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2 years ago

US and UK 'hacked Sim card firm'





20 February 2015

Last updated at 11:13



US and British intelligence agencies hacked into a major manufacturer of Sim cards in order to steal codes that facilitate eavesdropping on mobiles, a US news website says.





The Intercept says the revelations came via former US intelligence contractor and whistleblower Edward Snowden.

The company allegedly targeted - Gemalto - says it is taking the allegations "very seriously".

It operates in 85 countries and has more than 40 manufacturing facilities.



The Intercept says that "the great Sim heist" gave US and British surveillance agencies "the potential to secretly monitor a large portion of the world's cellular communications, including both voice and data".



It says that among the clients of the Netherlands-based company are ATT, T-Mobile, Verizon, Sprint and "some 450 wireless network providers around the world".

Highly embarrassing



The Intercept claims that the hack organised by Britain's GCHQ and America's National Security Agency took place in 2010. Neither agency has commented on the allegations.

The stolen encryption allowed the agencies to decode data that passes between mobile phones and cell towers. They were able to un-garble calls, texts or emails intercepted out of the air.

A Gemalto spokeswoman said that while the company was not targeted "per se", there was "an attempt to try and cast the widest net possible to reach as many mobile phones as possible".



"We take this publication very seriously and will devote all resources necessary to fully investigate and understand the scope of such highly sophisticated techniques to try to obtain Sim card data," she added.



Correspondents say that the revelations are highly embarrassing for the agencies, because they give the impression that they will do whatever is required to improve their surveillance powers, even if that means stealing data from law-abiding Western firms.



Gemalto makes Sim cards for mobile phones and furnishes service providers with encryption codes to keep the data on each phone private.

The Intercept claims that by first cyber-stalking employees at Gemalto and then penetrating their emails, the spy agencies were able to steal thousands of encryption keys at source.

The BBC's Naomi Grimley in Washington says that this would allow them to eavesdrop easily on phone calls and texts without seeking permission from telecoms companies or foreign governments, and without leaving a trace.





The Intercept cites as its source documents leaked by Edward Snowden, the former NSA contractor who is currently living in Russia.

http://www.bbc.co.uk/news/technology-31545050#sa-ns_mchannel=rss&ns_source=PublicRSS20-sa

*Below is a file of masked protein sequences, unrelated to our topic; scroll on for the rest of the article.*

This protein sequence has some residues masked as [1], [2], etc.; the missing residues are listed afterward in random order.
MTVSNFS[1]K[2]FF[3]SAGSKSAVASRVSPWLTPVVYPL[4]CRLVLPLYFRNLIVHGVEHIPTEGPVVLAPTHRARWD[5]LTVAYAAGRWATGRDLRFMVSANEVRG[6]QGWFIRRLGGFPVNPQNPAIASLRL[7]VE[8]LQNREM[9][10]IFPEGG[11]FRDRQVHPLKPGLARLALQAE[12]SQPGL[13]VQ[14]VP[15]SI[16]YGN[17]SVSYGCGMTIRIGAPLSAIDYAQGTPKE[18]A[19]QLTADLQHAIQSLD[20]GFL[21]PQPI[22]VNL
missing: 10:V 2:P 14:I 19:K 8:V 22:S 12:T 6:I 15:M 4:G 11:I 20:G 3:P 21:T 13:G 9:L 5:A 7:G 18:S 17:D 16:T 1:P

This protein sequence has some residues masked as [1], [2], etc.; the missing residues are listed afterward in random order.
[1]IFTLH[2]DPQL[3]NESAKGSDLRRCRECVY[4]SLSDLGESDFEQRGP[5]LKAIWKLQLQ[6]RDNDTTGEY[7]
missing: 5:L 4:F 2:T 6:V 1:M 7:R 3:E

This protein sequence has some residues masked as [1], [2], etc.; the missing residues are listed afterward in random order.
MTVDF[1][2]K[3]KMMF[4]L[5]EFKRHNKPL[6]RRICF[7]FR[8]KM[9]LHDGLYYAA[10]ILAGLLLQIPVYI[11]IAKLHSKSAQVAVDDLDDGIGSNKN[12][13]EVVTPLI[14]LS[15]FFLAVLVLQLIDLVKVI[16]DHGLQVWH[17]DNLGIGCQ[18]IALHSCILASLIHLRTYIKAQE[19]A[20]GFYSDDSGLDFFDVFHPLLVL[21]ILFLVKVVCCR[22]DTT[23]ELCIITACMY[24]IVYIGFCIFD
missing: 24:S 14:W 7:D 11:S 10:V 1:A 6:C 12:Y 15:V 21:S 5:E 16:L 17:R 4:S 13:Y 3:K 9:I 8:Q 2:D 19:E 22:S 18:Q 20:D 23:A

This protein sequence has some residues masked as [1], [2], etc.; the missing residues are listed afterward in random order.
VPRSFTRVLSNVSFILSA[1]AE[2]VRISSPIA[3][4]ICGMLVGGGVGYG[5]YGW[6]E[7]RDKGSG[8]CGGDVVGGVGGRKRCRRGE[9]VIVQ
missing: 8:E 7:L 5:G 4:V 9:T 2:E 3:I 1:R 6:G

2 years ago

Password Safety









Over the years, as the Internet usage has grown, and cyber-threats have increased, so has the need for more stringent passwords. Are your password habits out of date? Here are the basic rules of password safety: never reuse a password, never put personal info in a password, make them long, don't use words you can find in a dictionary, use a variety of character types and cases, keep them secure, and don't share them. For more tips on teaching password safety to kids, here is this week's crop of website recommendations.





http://www.surfnetkids.com/resources/password-safety/

2 years ago

Password Safety











Over the years, as the Internet usage has grown, and cyber-threats have increased, so has the need for more stringent passwords. Are your password habits out of date? Here are the basic rules of password safety: never reuse a password, never put personal info in a password, make them long, don't use words you can find in a dictionary, use a variety of character types and cases, keep them secure, and don't share them. For more tips on teaching password safety to kids, here is this week's crop of website recommendations.





http://www.surfnetkids.com/resources/password-safety/

2 years ago

10 Android apps you need for a flawless Valentine's Day





Running out to grab a bottle of wine kind of kills the mood, but what if you underestimated your alcohol needs? Minibar Delivery is an app that offers free alcohol delivery (wine, spirits, beer, and mixers) to your door ASAP. The app currently works in select parts of NYC, San Francisco, Chicago, Los Angeles, Dallas, Brooklyn, Queens, Miami, Palm Beach, Ithaca, Westchester, and the Hamptons, though same-hour delivery is only guaranteed in Manhattan.

Minibar Delivery (Free)



http://www.greenbot.com/article/2882750/10-android-apps-you-need-for-a-flawless-valentine-s-day.html#tk.rss_all